Xanthium spinosum does not exhibit the morphological diversity of X. strumarium and is considered the more genetically stable species. It is a weed of open areas and waste places. The plant grows along roads, in pastures, meadows, roadsides and disturbed areas. It is sometimes common around waterholes and along floodplains, canals, ditches, creek flats, river terraces, and other moist places.
Xanthium spinosum has not been as extensively studied as X. strumarium, but the two species share many characteristics. In the Northern Hemisphere, spiny clotbur flowers between July and September, and fruits are produced from September to November. Most plants die in early winter. They produce an average of 150 seeds per plant.
The spiny bur has two elongated cavities, each containing one seed. The lower seed has a shorter dormancy period and germinates first. Dormancy of the upper seed has been found to be due to low permeability of the seed coat to oxygen. Higher temperatures (32-38 C) or higher oxygen partial pressures can overcome dormancy. Both upper and lower seeds germinate readily if the seed coat is removed. The lower seed may germinate promptly or within a few months after maturity, but the upper seed may not germinate for several months or even years. This staggered germination means that the seedlings may emerge at any time over a period of several years during favorable growing conditions.
Spiny clotbur has a high water requirement and does best on warm, moist soils. The seeds tend to germinate during the summer rains or whenever soil moisture is adequate. Sometimes seeds germinate out of season, and the resulting plants produce fruits out of season.
Xanthium spinosum was probably spread around the world by clinging to the hair or wool of animals, to clothing, or to feedsacks, muddy tools, etc. The seeds are sometimes dispersed in impure seedstocks and in weedy hay. The seeds float and can be spread by water. Parsons (1973) relates an unusual method of seed dispersal for spiny clotbur: "Some years ago an enterprising advertiser used the fruit of Bathurst burr as the bodies of imitation butterflies with paper wings bearing an advertisement, the idea being that the butterfly would be thrown by passers-by to carry his message far and wide. This not only spread the message but effectively spread the weed." In Argentina, Xanthium spinosum has reportedly been used as a medicinal plant.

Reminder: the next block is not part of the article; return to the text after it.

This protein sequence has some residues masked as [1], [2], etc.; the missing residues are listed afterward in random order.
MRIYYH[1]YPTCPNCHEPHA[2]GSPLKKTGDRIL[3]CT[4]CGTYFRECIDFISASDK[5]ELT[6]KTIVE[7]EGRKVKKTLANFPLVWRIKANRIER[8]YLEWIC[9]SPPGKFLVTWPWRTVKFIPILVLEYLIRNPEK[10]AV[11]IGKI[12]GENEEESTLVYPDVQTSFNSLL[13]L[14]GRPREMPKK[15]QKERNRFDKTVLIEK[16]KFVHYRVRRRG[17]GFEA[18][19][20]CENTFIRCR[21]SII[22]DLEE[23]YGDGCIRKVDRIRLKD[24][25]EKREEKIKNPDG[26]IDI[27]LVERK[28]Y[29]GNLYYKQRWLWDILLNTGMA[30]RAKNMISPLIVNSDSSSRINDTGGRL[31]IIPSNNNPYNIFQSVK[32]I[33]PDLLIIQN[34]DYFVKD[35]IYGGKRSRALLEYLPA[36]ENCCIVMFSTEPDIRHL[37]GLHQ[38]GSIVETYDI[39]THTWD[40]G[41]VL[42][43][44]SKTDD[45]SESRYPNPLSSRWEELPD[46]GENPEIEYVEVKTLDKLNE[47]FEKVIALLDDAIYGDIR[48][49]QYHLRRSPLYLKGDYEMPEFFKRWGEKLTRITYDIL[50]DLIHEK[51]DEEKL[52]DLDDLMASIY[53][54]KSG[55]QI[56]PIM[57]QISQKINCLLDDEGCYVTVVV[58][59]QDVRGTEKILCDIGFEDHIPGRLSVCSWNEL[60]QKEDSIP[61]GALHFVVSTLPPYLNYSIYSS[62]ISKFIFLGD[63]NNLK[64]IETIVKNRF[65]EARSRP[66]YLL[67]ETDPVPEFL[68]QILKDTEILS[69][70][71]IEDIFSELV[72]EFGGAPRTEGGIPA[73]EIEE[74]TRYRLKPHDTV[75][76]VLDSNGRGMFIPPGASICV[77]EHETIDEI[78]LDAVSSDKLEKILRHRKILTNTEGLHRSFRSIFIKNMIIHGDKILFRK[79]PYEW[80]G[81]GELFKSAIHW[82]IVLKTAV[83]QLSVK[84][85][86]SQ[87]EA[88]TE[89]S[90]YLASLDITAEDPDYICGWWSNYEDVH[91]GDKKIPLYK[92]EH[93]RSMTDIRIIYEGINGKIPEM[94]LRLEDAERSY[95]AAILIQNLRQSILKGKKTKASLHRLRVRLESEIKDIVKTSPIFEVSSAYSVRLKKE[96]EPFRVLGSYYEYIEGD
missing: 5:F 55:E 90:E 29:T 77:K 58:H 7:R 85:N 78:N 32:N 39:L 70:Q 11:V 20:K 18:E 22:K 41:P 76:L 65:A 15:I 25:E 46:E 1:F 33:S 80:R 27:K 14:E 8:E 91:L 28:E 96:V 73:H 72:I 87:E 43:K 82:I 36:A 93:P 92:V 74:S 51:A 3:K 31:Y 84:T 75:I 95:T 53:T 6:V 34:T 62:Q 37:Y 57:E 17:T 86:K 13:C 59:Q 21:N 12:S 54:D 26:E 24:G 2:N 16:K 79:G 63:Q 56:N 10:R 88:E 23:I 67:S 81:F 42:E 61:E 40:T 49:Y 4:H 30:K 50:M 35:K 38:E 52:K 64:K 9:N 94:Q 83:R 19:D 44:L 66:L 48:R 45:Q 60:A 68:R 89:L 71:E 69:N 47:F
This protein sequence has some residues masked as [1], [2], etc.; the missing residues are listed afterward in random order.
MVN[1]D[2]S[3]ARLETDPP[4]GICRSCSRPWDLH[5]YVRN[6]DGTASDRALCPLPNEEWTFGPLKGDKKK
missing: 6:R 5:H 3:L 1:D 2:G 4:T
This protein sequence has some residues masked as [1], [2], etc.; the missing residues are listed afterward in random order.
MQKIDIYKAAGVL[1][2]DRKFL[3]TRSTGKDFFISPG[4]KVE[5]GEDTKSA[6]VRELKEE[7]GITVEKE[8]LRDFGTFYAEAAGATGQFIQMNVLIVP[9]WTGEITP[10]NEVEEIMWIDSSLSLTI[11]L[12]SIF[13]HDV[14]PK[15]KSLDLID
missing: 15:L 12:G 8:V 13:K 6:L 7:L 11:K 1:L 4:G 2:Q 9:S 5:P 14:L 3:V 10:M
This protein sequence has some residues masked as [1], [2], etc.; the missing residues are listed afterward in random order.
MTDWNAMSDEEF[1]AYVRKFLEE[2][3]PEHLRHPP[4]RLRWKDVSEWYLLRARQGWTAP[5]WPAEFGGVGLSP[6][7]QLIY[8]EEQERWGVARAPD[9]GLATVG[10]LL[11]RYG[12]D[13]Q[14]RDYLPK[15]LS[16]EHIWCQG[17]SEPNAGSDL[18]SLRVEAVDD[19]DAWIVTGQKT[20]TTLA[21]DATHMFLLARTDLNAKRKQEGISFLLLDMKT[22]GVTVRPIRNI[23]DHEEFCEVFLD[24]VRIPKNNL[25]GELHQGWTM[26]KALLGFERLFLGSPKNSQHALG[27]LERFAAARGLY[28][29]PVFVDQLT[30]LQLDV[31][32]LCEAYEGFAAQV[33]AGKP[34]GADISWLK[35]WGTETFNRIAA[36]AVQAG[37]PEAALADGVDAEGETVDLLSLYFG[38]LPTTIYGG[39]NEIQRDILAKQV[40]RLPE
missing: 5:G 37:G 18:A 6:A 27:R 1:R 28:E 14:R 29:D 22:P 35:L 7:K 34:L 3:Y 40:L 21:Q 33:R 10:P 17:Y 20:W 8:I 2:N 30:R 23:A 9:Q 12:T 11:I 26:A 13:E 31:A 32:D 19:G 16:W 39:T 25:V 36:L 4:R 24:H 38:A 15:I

Spiny clotbur is one of the world's worst weeds. It is a serious weed in many agricultural crops and in animal production. Spiny clotbur seeds are easily spread, due to their ability to float and to "hitchhike" on humans and animals. The plants can quickly become dominant in an area due to prolific seed production and high germination and survival rates. The presence of two seed types in each bur also increases its survival chances.
The plant invades pastures and grazing lands, causing reduced forage production. It is not palatable to stock and becomes entangled in the wool of sheep and pets. Xanthium species are toxic to most domestic animals, particularly swine and horses. The poisonous compound in X. strumarium (and presumably in X. spinosum), carboxyatractyloside, is present in seeds. When ingested at 0.3 percent of an animal's body weight, the seed will cause toxicity; but this situation rarely occurs because the spiny burs are not palatable to animals.